How to Not Keep Refreshing the News

by | Mar 24, 2020 | Health

Takeaway:Staying informed during a global crisis is important, but so is disconnecting from the news in order to protect your mental health. Below are a few strategies to check less often.

Estimated Reading Time:4 minutes, 9s. (But it’s skimmable.)

How to Not Keep Refreshing the News

The news is a distraction during normal times. Needless to say, during a global pandemic, it’s especially all-consuming. This is probably as it should be: there are a lot of important things happening around the world right now. But, at the same time, when we check the news too often throughout the day, we become less happy, calm, and productive as a result. 

One study illuminates this well. In the experiment, researchers exposed participants to three minutes of negative news in the morning. When they measured participants’ levels of happiness at the end of the day, compared to a control group, those exposed to the negative news were 27% less likely to say that they were happy.

During a time like this, we need to stay informed—we shouldn’t bury our head in the sand. But we also shouldn’t consume so much news that we compromise our mental health.

Here are a few suggestions for how to not keep refreshing the news that have worked well for me!

Schedule time for news consumption. At the start of each day, schedule time during which you’ll connect to the news. By blocking off time to check for news updates, and not checking the rest of the day, you feel more in control, and feel a bit happier as a result.

Align your news consumption time with the important press conferences in your country. Learn when the important press conferences for your country are happening each day (in Canada, where I live, there’s at least one press conference happening each day), and use that time to watch them, while catching up on the news.

Start your day by doing something slow, before you check for news updates. How we spend our mornings sets the tone for the entire day. By starting your day on an anxious note by checking the news, you’re more likely to check the news more often and feel anxious the remainder of the day, too. Start the day on a slow note: drink your morning coffee or tea with a good book, or with your partner or a friend over video chat if you live alone. You’ll feel a lot calmer when you start the day slowly.

Get push notifications from just one place—and make that place a local news organization. If you feel the need to stay on top of what’s happening throughout the day, and you don’t want to disconnect from the news, sign up to receive alerts for just one local news organization. One way of doing this: sign up for a new twitter account, follow just one local newspaper, and receive an alert each time they post or share a new message. This way, you can stay on top of local news, minimize compulsive checking, and consume less news overall while knowing what’s happening.

Have a reason for checking. We often check the news without having a clear reason for doing so. If you’re not careful, compulsively checking for news updates creates a cycle of anxious consumption that feeds on itself. Notice when you’re checking the news because you feel anxious, and when you are checking the news because you genuinely want to be informed about what’s going on.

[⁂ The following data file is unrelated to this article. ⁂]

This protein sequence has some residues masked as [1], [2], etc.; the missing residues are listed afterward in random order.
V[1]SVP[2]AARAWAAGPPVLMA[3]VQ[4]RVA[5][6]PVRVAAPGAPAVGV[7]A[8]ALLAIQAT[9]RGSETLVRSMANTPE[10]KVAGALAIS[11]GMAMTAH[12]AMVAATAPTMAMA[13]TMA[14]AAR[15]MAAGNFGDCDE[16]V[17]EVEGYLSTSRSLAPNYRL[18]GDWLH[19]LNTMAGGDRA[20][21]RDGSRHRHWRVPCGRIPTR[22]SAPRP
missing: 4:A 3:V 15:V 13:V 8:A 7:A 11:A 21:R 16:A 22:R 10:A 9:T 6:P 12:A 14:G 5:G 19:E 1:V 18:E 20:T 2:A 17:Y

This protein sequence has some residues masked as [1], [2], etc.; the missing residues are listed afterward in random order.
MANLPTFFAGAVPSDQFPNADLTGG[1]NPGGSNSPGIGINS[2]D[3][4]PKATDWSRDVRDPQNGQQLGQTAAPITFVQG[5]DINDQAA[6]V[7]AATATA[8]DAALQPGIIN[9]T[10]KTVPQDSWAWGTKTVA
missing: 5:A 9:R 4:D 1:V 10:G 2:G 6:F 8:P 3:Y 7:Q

Make a list of what you can and can’t control. You’ve likely heard this tidbit before: it’s completely pointless to stress about events that are outside of your control. This advice has been repeated so often that it has become cliché. Yet, within each cliché lies a kernel of truth. Find a sheet of paper and a pen, and divide the sheet into two columns. On one side, list out everything that’s within your control with the current pandemic (like your news consumption), and everything you can’t control (like the rate at which it’s spreading). After doing this activity myself, I’m finding that I’m checking the news far less often.

If you’re not working right now, find something to be engaged with throughout the day. Hardly anything makes us happier than having something that engages us throughout the day—for this reason, our work makes us happier than we think. If you’re out of work right now, find something to become engaged with throughout the day. Take an online course. Pick up an instrument you haven’t played for a while, and practice it as if you’re on your way to becoming a world-class expert. Create a schedule for yourself, acting as if self-care is your full-time job. When you find something engaging to focus on throughout the day, you won’t want to fill the white space on your calendar with checking the news.

Challenge yourself to check for news updates just two times today. This might be one of the tougher items on the list, but it’s worth aiming for. After checking the news as little as you possibly can, reflect on how you feel at the end of the day, compared to days when you consume the news nonstop. Chances are you’ll want to check the news far less from that point forward.

It’s pretty important to stay informed during a time of crisis—but only up to a point. If you find that your news consumption is affecting your mental health, the above strategies should help!

Written by Chris Bailey

Chris Bailey has written hundreds of articles on the subject of productivity and is the author of three books: How to Calm Your Mind, Hyperfocus, and The Productivity Project. His books have been published in more than 40 languages. Chris writes about productivity on this site and speaks to organizations around the globe on how they can become more productive without hating the process.

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